June 14, 2015 § 3 Comments
June 15, 2015
I picked up two new books at Saturday’s A Word with Writers event, featuring Mira Jacob and Kirstin Valdez Quade, as part of a series sponsored by Bookworks to benefit the Albuquerque Public Library Foundation.
First the authors read excerpts from their books:
The Sleepwalker’s Guide to Dancing by Mira Jacob:
“Amina wasn’t totally sure where one should be when one’s brother was being seduced, but she was pretty sure the backseat was not the right place.”
Night at the Fiestas by Kirstin Valdez Quade:
“Frances was pretending to be someone else, someone whose father was not the bus driver.”
During the Q&A that followed, I asked the question:
“I’ve read a lot of articles lately that discuss how even though there is a desire among readers for more diversity in books, there are still barriers to the publication of diverse books. Did either of you encounter these types of barriers in your publication process, and if so, what were they and how did you overcome them?”
Mira Jacob said that when she first started writing, she assumed that readers would only want stories from a white American viewpoint, so she wrote white American main characters. The stories were awful because they were not authentic for her. Once she started writing from a viewpoint that was true for her, (an Indian immigrant family adjusting to life in the U.S., including New Mexico!), readers were very receptive. She did add that when approached about a movie version of her book, the executives were worried that there weren’t enough Indians in America to constitute a good-sized audience. “What about everybody else in America?” Jacob said. “But that’s Hollywood.”
Kirstin Valdez Quade agreed that readers are by nature empathetic and want to read books from different cultures and ethnicities, but the publishing industry tends to be risk adverse, and anything non-white can be seen as a risk.
One extra tidbit that was super exciting for me, of must-cut-down-word-count fame: both Jacob and Quade tend to overwrite and then trim down, a lot. Jacob admitted her original draft of The Sleepwalker’s Guide to Dancing was twice as long. Twice!
I’m in good company.
June 4, 2015 § 2 Comments
June 1, 2015
I mean, Stephen King said, “If you don’t have the time to read, you don’t have the time or the tools to write.”
I love when I can justify my excuses.
January 13, 2014 § 5 Comments
January 13, 2014
I read this synopsis from Book Riot on The Impossible Knife of Memory by Laurie Halse Anderson and thought “what a cool story. I should check that out.” Then somebody walked into my office.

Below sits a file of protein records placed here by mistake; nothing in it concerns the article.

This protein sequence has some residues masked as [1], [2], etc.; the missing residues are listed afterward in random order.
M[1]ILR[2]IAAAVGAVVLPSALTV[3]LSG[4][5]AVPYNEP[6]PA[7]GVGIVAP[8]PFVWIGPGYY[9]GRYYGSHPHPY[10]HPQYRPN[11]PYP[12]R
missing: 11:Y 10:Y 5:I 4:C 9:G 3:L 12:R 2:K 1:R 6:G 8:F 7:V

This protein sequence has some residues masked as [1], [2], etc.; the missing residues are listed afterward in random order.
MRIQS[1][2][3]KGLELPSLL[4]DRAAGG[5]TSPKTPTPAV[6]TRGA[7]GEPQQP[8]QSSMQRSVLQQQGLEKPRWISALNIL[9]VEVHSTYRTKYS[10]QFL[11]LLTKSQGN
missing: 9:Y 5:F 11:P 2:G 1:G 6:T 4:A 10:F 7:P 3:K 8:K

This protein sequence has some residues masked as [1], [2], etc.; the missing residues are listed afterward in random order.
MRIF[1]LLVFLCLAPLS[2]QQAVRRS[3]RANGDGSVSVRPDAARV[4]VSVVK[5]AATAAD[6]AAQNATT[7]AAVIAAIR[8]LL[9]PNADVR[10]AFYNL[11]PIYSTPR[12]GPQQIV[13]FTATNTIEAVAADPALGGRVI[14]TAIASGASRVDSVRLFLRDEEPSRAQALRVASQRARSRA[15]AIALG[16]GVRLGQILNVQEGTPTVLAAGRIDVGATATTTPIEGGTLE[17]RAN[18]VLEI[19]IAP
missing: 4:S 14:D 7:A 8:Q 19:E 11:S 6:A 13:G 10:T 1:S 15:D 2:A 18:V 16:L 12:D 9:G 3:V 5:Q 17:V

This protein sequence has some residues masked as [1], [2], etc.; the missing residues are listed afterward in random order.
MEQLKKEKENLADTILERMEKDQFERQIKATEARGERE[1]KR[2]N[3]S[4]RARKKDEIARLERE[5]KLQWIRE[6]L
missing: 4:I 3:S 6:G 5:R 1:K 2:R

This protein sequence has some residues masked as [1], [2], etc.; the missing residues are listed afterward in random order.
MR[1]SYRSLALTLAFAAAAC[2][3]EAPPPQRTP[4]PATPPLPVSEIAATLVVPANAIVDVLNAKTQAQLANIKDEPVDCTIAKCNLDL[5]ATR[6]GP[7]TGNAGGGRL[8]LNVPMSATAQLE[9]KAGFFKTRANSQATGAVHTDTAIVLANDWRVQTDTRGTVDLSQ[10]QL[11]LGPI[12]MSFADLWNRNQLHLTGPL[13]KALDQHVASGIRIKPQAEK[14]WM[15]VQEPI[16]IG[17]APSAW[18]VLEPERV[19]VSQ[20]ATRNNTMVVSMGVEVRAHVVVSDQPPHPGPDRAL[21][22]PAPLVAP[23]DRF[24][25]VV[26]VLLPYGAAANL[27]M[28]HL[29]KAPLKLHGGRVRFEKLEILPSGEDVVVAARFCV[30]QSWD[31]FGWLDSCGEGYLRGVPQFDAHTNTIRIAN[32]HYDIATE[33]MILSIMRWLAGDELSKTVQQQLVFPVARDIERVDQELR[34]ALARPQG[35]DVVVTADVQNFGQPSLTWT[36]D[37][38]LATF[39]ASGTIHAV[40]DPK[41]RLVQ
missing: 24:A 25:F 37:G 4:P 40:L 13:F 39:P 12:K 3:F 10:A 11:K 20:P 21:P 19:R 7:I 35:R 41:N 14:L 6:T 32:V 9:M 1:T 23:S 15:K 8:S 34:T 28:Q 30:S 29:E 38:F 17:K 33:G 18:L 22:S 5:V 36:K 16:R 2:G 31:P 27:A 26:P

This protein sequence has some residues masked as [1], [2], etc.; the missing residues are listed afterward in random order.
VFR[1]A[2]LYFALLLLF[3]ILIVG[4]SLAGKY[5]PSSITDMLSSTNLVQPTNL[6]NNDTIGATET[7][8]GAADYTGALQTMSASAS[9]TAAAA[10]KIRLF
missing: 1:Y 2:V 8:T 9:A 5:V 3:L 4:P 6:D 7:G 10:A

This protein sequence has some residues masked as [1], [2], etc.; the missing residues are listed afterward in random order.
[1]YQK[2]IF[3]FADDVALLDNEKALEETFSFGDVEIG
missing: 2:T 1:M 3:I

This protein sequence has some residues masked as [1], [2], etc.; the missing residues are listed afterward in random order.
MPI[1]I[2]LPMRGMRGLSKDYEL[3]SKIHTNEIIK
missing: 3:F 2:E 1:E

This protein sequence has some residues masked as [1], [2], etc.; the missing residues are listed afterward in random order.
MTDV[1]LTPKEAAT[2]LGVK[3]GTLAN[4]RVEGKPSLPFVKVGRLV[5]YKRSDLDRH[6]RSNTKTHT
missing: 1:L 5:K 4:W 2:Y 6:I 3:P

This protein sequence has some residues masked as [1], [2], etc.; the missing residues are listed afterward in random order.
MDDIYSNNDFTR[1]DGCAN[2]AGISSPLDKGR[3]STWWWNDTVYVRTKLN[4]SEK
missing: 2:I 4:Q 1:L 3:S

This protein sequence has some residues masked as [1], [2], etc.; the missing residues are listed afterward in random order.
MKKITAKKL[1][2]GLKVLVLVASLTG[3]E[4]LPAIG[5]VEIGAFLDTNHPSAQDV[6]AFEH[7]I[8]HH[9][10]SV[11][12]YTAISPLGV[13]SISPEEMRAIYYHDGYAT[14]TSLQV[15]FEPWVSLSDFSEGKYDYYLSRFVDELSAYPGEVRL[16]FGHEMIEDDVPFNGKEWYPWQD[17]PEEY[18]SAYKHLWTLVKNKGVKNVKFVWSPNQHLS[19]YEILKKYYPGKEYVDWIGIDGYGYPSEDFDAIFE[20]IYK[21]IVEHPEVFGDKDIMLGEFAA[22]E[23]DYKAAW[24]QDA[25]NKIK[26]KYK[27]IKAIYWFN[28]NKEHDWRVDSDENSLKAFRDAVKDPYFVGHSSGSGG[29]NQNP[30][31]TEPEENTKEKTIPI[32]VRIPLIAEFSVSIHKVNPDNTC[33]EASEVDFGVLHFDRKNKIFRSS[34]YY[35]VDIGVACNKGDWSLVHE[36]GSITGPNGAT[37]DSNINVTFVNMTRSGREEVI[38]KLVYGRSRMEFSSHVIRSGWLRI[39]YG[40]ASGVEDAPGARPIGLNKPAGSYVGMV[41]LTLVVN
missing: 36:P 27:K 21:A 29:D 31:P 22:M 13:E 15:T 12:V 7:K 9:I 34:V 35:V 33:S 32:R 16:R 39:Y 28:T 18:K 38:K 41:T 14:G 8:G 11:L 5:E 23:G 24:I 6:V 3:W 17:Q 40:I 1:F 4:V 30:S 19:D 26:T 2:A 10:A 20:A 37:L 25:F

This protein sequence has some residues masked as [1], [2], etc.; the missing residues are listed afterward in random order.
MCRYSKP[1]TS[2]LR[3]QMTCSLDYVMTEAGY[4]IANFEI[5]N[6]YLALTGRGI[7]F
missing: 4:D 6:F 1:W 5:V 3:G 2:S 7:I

That very night I read in the newspaper that Laurie Halse Anderson was going to be at Alamosa Books on that Friday, January 10, 2014 to sign her new book. Never ignore a coincidence, as Deepak Chopra says.
During her talk, Laurie Halse Anderson hooked me with the magical musical moment thing. She was explaining how her reason for writing her YA novel Prom was to get to this one page, where the perfect song comes on and all the social barriers that separate people disappear and everyone just starts swaying to the music.
It made me think of that scene in The Perks of Being a Wallflower where Charlie is watching Patrick and Sam dancing to “Come On, Eileen” and he is shifting from foot to foot, psyching himself up to join them. Or last Saturday night, when the band at the club started playing “Shout” and me and my friend and practically everyone else in the place rushed to the dance floor and started jumping and singing and just about losing our damn minds.
I have two new books on my To-Be-Read list now.
November 4, 2012 § 9 Comments
Darynda (wearing the hat) signed with fellow New Mexico authors Gabi Stevens and Katie Lane. Katie brought the hat.
The three authors took turns reading from their books. Katie Lane read the first few pages of her debut novel Going Cowboy Crazy.
“What kind of a brute owned it, anyway? Obviously, the kind who thought it went with his large pe—”
Katie stopped reading. “Are there any kids in here?”
The audience erupted with laughter.
“You don’t have to buy my books, but you do have to come up and touch them,” Katie said, referring to the model on the cover with his shirt hanging open. My advice—buy the book, too. It is every bit as enjoyable as looking at the hot cowboy. (Read my review here.)
Me with contemporary romance author Katie Lane.
Fantasy romance author Gabi Stevens said she acted before she wrote. Strike a pose, girl!
Gabi shows how a bracelet she has owned forever matches the one worn by the heroine on the cover of her first book. This was not planned. This is magic.
Darynda Jones is a born storyteller. As a kid, she used to go around her neighborhood, knocking on doors and inviting people to come to her plays.
Katie Lane said she loved rooming with Darynda at an RWA conference because Darynda told bedtime stories and lulled Katie into sweet dreams.
I am really excited to start reading Fourth Grave Beneath My Feet. This is Darynda’s follow-up in the Charley Davidson series to Third Grave Dead Ahead, which was phenomenal. Read my Third Grave review here.
Thank you, Bookworks of Albuquerque, for throwing this launch party. It was a blast!
From left to right: Darynda Jones, Gabi Stevens, and Katie Lane.